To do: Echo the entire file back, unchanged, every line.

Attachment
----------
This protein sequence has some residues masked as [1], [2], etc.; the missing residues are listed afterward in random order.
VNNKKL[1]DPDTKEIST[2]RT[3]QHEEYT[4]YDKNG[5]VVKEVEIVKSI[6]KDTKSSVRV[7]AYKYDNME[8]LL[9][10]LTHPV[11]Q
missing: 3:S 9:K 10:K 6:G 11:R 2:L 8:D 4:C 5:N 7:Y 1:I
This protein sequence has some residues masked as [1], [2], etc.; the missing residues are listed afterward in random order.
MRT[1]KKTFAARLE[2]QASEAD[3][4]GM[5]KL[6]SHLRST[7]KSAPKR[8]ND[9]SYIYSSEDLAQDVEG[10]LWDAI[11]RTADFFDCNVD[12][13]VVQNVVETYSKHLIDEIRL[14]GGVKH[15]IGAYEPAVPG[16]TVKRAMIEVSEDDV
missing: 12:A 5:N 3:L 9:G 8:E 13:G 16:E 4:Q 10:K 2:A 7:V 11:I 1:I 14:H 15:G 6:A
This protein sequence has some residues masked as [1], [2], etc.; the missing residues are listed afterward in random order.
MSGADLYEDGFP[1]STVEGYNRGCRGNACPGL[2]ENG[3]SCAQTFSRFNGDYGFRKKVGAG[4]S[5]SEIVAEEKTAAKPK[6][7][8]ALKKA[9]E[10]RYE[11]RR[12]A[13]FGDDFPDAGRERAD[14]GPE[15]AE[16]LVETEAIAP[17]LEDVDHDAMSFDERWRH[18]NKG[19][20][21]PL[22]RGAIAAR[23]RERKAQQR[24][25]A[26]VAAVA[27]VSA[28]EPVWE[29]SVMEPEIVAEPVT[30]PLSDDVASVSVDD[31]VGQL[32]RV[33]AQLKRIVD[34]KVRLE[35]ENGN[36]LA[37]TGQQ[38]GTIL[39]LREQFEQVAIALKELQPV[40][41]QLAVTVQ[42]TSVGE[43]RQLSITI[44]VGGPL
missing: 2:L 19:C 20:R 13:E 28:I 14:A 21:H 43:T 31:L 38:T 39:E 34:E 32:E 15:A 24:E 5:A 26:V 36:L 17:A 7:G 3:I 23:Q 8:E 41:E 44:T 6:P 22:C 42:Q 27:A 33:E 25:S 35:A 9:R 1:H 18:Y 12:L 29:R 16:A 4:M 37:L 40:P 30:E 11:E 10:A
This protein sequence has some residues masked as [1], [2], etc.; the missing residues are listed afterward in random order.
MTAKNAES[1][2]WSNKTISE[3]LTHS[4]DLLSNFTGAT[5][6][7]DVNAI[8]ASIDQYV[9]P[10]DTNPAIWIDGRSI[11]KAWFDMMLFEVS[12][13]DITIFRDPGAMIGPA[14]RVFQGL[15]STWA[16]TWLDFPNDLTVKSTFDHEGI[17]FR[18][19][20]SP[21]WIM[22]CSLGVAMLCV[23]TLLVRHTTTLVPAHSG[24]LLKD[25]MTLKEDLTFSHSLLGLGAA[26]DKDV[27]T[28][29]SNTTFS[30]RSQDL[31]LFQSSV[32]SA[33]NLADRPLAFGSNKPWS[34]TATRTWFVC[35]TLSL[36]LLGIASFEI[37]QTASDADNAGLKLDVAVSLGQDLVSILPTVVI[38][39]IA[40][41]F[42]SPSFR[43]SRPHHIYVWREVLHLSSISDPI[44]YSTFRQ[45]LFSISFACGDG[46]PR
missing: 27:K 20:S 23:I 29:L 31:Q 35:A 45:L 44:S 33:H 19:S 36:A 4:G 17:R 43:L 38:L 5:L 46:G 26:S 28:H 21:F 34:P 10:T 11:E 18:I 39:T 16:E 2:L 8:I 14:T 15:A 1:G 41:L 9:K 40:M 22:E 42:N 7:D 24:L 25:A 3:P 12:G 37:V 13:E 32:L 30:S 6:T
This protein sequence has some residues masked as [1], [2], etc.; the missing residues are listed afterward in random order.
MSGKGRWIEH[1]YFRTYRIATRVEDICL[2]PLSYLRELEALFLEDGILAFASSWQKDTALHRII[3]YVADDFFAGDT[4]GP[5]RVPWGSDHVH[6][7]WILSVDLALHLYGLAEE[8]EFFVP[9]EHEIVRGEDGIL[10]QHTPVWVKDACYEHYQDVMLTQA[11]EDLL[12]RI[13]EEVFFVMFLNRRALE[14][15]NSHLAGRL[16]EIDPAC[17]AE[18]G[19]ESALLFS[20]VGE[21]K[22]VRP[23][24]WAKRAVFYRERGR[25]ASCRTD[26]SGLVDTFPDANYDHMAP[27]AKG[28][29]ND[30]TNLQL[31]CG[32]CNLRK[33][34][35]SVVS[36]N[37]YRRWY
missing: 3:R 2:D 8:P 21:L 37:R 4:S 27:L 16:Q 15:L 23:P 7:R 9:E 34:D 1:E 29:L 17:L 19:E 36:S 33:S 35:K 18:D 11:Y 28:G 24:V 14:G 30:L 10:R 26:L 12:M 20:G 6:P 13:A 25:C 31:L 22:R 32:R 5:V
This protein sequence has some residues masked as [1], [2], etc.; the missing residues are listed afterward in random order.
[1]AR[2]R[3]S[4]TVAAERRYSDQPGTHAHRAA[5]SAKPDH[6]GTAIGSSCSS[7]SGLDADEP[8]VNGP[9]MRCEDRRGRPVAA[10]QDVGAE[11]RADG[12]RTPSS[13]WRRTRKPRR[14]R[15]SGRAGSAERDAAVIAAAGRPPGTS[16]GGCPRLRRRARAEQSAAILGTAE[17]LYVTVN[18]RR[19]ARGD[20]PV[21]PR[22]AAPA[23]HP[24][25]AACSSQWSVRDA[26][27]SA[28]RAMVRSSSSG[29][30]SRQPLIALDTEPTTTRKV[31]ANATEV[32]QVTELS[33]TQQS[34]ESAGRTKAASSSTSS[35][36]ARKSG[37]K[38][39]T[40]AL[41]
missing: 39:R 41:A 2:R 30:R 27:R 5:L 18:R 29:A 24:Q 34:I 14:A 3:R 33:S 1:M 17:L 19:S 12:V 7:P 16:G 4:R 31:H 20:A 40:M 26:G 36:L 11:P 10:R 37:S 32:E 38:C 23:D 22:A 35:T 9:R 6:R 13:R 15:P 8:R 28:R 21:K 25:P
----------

This protein sequence has some residues masked as [1], [2], etc.; the missing residues are listed afterward in random order.
VNNKKL[1]DPDTKEIST[2]RT[3]QHEEYT[4]YDKNG[5]VVKEVEIVKSI[6]KDTKSSVRV[7]AYKYDNME[8]LL[9][10]LTHPV[11]Q
missing: 3:S 9:K 10:K 6:G 11:R 2:L 8:D 4:C 5:N 7:Y 1:I
This protein sequence has some residues masked as [1], [2], etc.; the missing residues are listed afterward in random order.
MRT[1]KKTFAARLE[2]QASEAD[3][4]GM[5]KL[6]SHLRST[7]KSAPKR[8]ND[9]SYIYSSEDLAQDVEG[10]LWDAI[11]RTADFFDCNVD[12][13]VVQNVVETYSKHLIDEIRL[14]GGVKH[15]IGAYEPAVPG[16]TVKRAMIEVSEDDV
missing: 12:A 5:N 3:L 9:G 8:E 13:G 16:E 4:Q 10:K 2:A 7:V 11:I 1:I 14:H 15:G 6:A
This protein sequence has some residues masked as [1], [2], etc.; the missing residues are listed afterward in random order.
MSGADLYEDGFP[1]STVEGYNRGCRGNACPGL[2]ENG[3]SCAQTFSRFNGDYGFRKKVGAG[4]S[5]SEIVAEEKTAAKPK[6][7][8]ALKKA[9]E[10]RYE[11]RR[12]A[13]FGDDFPDAGRERAD[14]GPE[15]AE[16]LVETEAIAP[17]LEDVDHDAMSFDERWRH[18]NKG[19][20][21]PL[22]RGAIAAR[23]RERKAQQR[24][25]A[26]VAAVA[27]VSA[28]EPVWE[29]SVMEPEIVAEPVT[30]PLSDDVASVSVDD[31]VGQL[32]RV[33]AQLKRIVD[34]KVRLE[35]ENGN[36]LA[37]TGQQ[38]GTIL[39]LREQFEQVAIALKELQPV[40][41]QLAVTVQ[42]TSVGE[43]RQLSITI[44]VGGPL
missing: 2:L 19:C 20:R 13:E 28:I 14:A 21:H 43:T 31:L 38:T 39:E 34:E 32:E 15:A 24:E 5:A 26:V 36:L 17:A 7:G 3:I 23:Q 8:E 41:E 44:T 6:P 22:C 42:Q 27:A 33:E 25:S 35:A 9:R 1:H 18:Y 12:L 29:R 16:A 4:M 37:L 40:P 30:E 11:E 10:A
This protein sequence has some residues masked as [1], [2], etc.; the missing residues are listed afterward in random order.
MTAKNAES[1][2]WSNKTISE[3]LTHS[4]DLLSNFTGAT[5][6][7]DVNAI[8]ASIDQYV[9]P[10]DTNPAIWIDGRSI[11]KAWFDMMLFEVS[12][13]DITIFRDPGAMIGPA[14]RVFQGL[15]STWA[16]TWLDFPNDLTVKSTFDHEGI[17]FR[18][19][20]SP[21]WIM[22]CSLGVAMLCV[23]TLLVRHTTTLVPAHSG[24]LLKD[25]MTLKEDLTFSHSLLGLGAA[26]DKDV[27]T[28][29]SNTTFS[30]RSQDL[31]LFQSSV[32]SA[33]NLADRPLAFGSNKPWS[34]TATRTWFVC[35]TLSL[36]LLGIASFEI[37]QTASDADNAGLKLDVAVSLGQDLVSILPTVVI[38][39]IA[40][41]F[42]SPSFR[43]SRPHHIYVWREVLHLSSISDPI[44]YSTFRQ[45]LFSISFACGDG[46]PR
missing: 27:K 20:S 23:I 29:L 31:Q 35:A 45:L 44:S 33:H 19:S 36:A 4:G 17:R 43:L 38:L 5:L 46:G 26:S 28:H 21:F 34:P 10:T 11:E 18:I 39:T 16:E 2:L 8:I 14:T 15:A 1:G 41:L 9:K 40:M 22:E 42:N 7:D 24:L 25:A 3:P 12:G 37:V 13:E 32:L 30:S 6:T
This protein sequence has some residues masked as [1], [2], etc.; the missing residues are listed afterward in random order.
MSGKGRWIEH[1]YFRTYRIATRVEDICL[2]PLSYLRELEALFLEDGILAFASSWQKDTALHRII[3]YVADDFFAGDT[4]GP[5]RVPWGSDHVH[6][7]WILSVDLALHLYGLAEE[8]EFFVP[9]EHEIVRGEDGIL[10]QHTPVWVKDACYEHYQDVMLTQA[11]EDLL[12]RI[13]EEVFFVMFLNRRALE[14][15]NSHLAGRL[16]EIDPAC[17]AE[18]G[19]ESALLFS[20]VGE[21]K[22]VRP[23][24]WAKRAVFYRERGR[25]ASCRTD[26]SGLVDTFPDANYDHMAP[27]AKG[28][29]ND[30]TNLQL[31]CG[32]CNLRK[33][34][35]SVVS[36]N[37]YRRWY
missing: 3:R 2:D 8:P 21:L 37:R 4:S 27:L 16:Q 15:L 23:P 7:R 9:E 34:D 1:E 29:L 17:L 19:E 36:S 33:S 35:K 18:D 11:Y 28:G 24:V 14:G 30:L 10:R 26:L 12:M 20:G 6:P 13:A 25:C 31:L 22:R 32:R 5:V
This protein sequence has some residues masked as [1], [2], etc.; the missing residues are listed afterward in random order.
[1]AR[2]R[3]S[4]TVAAERRYSDQPGTHAHRAA[5]SAKPDH[6]GTAIGSSCSS[7]SGLDADEP[8]VNGP[9]MRCEDRRGRPVAA[10]QDVGAE[11]RADG[12]RTPSS[13]WRRTRKPRR[14]R[15]SGRAGSAERDAAVIAAAGRPPGTS[16]GGCPRLRRRARAEQSAAILGTAE[17]LYVTVN[18]RR[19]ARGD[20]PV[21]PR[22]AAPA[23]HP[24][25]AACSSQWSVRDA[26][27]SA[28]RAMVRSSSSG[29][30]SRQPLIALDTEPTTTRKV[31]ANATEV[32]QVTELS[33]TQQS[34]ESAGRTKAASSSTSS[35][36]ARKSG[37]K[38][39]T[40]AL[41]
missing: 39:R 41:A 2:R 30:R 27:R 5:L 18:R 29:A 24:Q 34:I 14:A 3:R 33:S 1:M 17:L 19:S 12:V 7:P 16:G 4:R 31:H 20:A 40:M 26:G 36:L 11:P 10:R 37:S 32:E 38:C 23:D 22:A 35:T 9:R 6:R 13:R 15:P 8:R 28:R 21:K 25:P